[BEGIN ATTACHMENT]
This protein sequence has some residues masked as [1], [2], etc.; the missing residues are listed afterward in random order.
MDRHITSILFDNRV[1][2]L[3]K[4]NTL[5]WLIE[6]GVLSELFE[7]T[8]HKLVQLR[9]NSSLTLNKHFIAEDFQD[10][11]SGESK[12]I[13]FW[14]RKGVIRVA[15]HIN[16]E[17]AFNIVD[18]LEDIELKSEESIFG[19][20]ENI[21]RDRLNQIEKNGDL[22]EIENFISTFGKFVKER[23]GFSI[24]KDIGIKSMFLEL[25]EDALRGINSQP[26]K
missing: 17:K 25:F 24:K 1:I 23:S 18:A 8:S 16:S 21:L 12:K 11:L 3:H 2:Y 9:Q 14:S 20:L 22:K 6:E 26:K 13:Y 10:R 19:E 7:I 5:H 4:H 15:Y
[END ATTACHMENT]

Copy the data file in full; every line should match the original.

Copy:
This protein sequence has some residues masked as [1], [2], etc.; the missing residues are listed afterward in random order.
MDRHITSILFDNRV[1][2]L[3]K[4]NTL[5]WLIE[6]GVLSELFE[7]T[8]HKLVQLR[9]NSSLTLNKHFIAEDFQD[10][11]SGESK[12]I[13]FW[14]RKGVIRVA[15]HIN[16]E[17]AFNIVD[18]LEDIELKSEESIFG[19][20]ENI[21]RDRLNQIEKNGDL[22]EIENFISTFGKFVKER[23]GFSI[24]KDIGIKSMFLEL[25]EDALRGINSQP[26]K
missing: 17:K 25:F 24:K 1:I 23:S 18:A 8:S 16:S 21:L 12:K 11:L 3:H 2:Y 9:Q 14:S 20:L 22:K 6:E 26:K 13:Y 10:R 19:E 7:I 5:H 4:H 15:Y